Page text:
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The Gender Pay Gap in Top Corporate Jobs in Denmark: Glass Ceilings, Sticky Floors or Both?

  • Smith, Nina

    ()

    (Aarhus University)

  • Smith, Valdemar

    ()

    (Aarhus School of Business)

  • Verner, Mette

    ()

    (Danish School of Media and Journalism)

This paper analyses the gender gap in compensation for CEOs, Vice-Directors, and potential top executives in the 2000 largest Danish private companies based on a panel data set of employer-employees data covering the period 1996-2005. During the period, the overall gender gap in compensation for top executives and potential top executives decreased from 35 percent to 31 percent. However, contrary to many other studies, we do not find that the gender gap for Danish top executives disappears when controlling for observed individual and firm characteristics and unobserved individual heterogeneity. For CEOs, the raw compensation gap is 28 percent during the period while the estimated compensation gap after controlling for observed and unobserved characteristics increases to 30 percent. For executives below the CEO level, the estimated compensation gap is lower, ranging from 15 to 20 percent. Thus, we find evidence of both glass ceilings and sticky floors in Danish private firms.

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Paper provided by Institute for the Study of Labor (IZA) in its series IZA Discussion Papers with number 4848.

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Length: 34 pages
Date of creation: Mar 2010
Date of revision:
Publication status: published in: International Journal of Manpower, 2011, 32 (2),156–177
Handle: RePEc:iza:izadps:dp4848
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  1. Lazear, Edward P & Rosen, Sherwin, 1981. "Rank-Order Tournaments as Optimum Labor Contracts," Journal of Political Economy, University of Chicago Press, vol. 89(5), pages 841-64, October.
  2. Nabanita Datta Gupta & Ronald L. Oaxaca & Nina Smith, 2006. "Swimming Upstream, Floating Downstream: Comparing Women's Relative Wage Progress in the United States and Denmark," ILR Review, Cornell University, ILR School, vol. 59(2), pages 243-266, January.
  3. Smith, Nina & Smith, Valdemar & Verner, Mette, 2005. "Do Women in Top Management Affect Firm Performance? A Panel Study of 2500 Danish Firms," IZA Discussion Papers 1708, Institute for the Study of Labor (IZA).
  4. Muriel Niederle & Lise Vesterlund, 2007. "Do Women Shy Away from Competition? Do Men Compete Too Much?," The Quarterly Journal of Economics, MIT Press, vol. 122(3), pages 1067-1101, 08.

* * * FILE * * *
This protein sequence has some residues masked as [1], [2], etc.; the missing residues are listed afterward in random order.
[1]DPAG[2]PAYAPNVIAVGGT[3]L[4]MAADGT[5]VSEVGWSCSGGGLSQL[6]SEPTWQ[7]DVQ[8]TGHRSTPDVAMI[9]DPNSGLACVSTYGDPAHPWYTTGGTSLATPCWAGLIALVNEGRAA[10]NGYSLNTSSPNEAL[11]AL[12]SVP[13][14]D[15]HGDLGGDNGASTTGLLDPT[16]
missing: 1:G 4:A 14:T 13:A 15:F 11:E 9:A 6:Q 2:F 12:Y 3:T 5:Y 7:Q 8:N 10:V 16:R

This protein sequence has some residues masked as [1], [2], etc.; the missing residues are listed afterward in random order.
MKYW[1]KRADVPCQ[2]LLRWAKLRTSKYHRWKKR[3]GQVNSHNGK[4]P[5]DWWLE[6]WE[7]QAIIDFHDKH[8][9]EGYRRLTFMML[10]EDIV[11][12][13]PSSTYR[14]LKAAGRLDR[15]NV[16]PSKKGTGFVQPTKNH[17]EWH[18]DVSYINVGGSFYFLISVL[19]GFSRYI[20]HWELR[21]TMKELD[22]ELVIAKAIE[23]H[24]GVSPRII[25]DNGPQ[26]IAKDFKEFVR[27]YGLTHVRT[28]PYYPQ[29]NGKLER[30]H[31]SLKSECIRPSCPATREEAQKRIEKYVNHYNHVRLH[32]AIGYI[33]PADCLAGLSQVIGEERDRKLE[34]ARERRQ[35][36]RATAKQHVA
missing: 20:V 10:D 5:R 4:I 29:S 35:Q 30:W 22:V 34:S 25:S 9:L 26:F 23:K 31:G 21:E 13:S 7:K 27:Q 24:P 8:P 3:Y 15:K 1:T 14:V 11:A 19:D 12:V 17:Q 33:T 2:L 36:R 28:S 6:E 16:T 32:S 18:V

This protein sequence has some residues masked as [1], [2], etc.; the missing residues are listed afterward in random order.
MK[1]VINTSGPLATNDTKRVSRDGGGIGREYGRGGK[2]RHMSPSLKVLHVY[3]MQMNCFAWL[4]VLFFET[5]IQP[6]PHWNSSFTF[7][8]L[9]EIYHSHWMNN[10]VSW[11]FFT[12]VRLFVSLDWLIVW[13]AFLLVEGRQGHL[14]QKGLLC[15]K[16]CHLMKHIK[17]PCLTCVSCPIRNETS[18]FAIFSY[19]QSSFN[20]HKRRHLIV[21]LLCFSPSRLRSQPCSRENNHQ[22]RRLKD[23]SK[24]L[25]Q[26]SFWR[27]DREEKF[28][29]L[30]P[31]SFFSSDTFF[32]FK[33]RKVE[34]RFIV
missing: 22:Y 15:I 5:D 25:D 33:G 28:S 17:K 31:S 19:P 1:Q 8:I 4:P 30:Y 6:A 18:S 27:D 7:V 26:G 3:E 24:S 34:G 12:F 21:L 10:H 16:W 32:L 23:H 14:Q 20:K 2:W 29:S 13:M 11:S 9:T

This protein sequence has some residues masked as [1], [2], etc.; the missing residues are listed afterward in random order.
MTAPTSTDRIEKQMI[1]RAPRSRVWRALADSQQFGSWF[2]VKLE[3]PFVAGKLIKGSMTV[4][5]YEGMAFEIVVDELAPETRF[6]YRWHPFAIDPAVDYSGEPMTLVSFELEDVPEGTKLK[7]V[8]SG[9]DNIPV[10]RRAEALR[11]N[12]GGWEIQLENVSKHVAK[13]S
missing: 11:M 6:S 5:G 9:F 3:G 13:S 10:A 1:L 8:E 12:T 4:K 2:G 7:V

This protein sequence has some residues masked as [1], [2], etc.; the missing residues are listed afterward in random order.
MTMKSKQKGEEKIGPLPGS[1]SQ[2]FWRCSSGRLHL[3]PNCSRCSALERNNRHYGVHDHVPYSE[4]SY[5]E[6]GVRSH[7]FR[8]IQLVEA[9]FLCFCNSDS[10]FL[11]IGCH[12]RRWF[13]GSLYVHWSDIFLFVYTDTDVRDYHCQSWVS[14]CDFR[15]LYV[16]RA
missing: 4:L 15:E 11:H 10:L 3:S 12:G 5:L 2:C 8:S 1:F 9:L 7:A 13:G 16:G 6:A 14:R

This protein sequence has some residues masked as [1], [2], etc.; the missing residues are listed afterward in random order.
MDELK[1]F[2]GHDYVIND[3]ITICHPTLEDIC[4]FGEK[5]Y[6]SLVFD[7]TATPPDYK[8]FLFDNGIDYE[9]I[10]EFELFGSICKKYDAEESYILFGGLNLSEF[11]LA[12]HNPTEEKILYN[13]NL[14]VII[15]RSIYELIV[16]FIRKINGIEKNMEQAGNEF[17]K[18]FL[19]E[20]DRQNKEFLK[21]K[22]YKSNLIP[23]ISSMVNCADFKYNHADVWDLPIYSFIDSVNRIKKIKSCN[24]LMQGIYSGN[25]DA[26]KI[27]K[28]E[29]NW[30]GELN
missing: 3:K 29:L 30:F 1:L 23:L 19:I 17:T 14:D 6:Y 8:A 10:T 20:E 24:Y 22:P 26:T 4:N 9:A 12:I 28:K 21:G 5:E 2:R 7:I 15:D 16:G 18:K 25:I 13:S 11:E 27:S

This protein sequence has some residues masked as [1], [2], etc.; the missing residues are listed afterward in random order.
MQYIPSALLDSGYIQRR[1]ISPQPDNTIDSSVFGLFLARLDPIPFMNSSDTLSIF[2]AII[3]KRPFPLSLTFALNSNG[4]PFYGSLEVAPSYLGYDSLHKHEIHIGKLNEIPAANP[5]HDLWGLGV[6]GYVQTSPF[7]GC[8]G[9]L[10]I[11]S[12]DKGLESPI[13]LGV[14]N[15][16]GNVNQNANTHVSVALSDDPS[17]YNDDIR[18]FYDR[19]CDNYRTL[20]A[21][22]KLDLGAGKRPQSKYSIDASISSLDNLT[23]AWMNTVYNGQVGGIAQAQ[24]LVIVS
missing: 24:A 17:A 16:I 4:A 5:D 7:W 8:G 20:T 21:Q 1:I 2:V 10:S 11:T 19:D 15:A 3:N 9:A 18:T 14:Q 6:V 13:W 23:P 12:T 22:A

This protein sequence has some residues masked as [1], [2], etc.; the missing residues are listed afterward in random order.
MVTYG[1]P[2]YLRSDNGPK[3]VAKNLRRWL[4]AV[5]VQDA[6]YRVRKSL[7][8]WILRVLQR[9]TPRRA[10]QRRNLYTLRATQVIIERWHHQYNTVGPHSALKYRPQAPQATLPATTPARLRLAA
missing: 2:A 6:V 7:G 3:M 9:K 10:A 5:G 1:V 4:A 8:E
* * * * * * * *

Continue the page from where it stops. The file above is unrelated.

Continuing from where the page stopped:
5. Datta Gupta, Nabanita & Smith, Nina & Stratton, Leslie S., 2005. "Is Marriage Poisonous? Are Relationships Taxing? An Analysis of the Male Marital Wage Differential in Denmark," IZA Discussion Papers 1591, Institute for the Study of Labor (IZA).
  6. Siri Terjesen & Val Singh, 2008. "Female Presence on Corporate Boards: A Multi-Country Study of Environmental Context," Journal of Business Ethics, Springer, vol. 83(1), pages 55-63, November.
  7. Alison L. Booth, 2009. "Gender and Competition," CEPR Discussion Papers 611, Centre for Economic Policy Research, Research School of Economics, Australian National University.
  8. Elke Holst & Anne Busch, 2009. "Glass Ceiling Effect and Earnings: The Gender Pay Gap in Managerial Positions in Germany," SOEPpapers on Multidisciplinary Panel Data Research 201, DIW Berlin, The German Socio-Economic Panel (SOEP).
  9. B. Burcin Yurtoglu & Christine Zulehner, 2007. "The gender wage gap in top corporate jobs is still there," Vienna Economics Papers 0701, University of Vienna, Department of Economics.
  10. Eriksson, T., 2001. "How Common Are The New Compensation and Work Organization Practices and Who Adopts Them?," Papers 01-8, Aarhus School of Business - Department of Economics.
  11. David Bjerk, 2008. "Glass Ceilings or Sticky Floors? Statistical Discrimination in a Dynamic Model of Hiring and Promotion," Economic Journal, Royal Economic Society, vol. 118(530), pages 961-982, 07.
  12. Marianne Bertrand & Kevin Hallock, 1999. "The Gender Gap in Top Corporate Jobs," Working Papers 805, Princeton University, Department of Economics, Industrial Relations Section..
  13. Lazear, Edward P & Rosen, Sherwin, 1990. "Male-Female Wage Differentials in Job Ladders," Journal of Labor Economics, University of Chicago Press, vol. 8(1), pages S106-23, January.
  14. Lundberg, Shelly, 2005. "Men and islands: Dealing with the family in empirical labor economics," Labour Economics, Elsevier, vol. 12(4), pages 591-612, August.
  15. Jurajda, Stepán & Paligorova, Teodora, 2009. "Czech female managers and their wages," Labour Economics, Elsevier, vol. 16(3), pages 342-351, June.
  16. Eriksson, Tor, 1999. "Executive Compensation and Tournament Theory: Empirical Tests on Danish Data," Journal of Labor Economics, University of Chicago Press, vol. 17(2), pages 262-80, April.
  17. Murphy, Kevin J., 1999. "Executive compensation," Handbook of Labor Economics, in: O. Ashenfelter & D. Card (ed.), Handbook of Labor Economics, edition 1, volume 3, chapter 38, pages 2485-2563 Elsevier.
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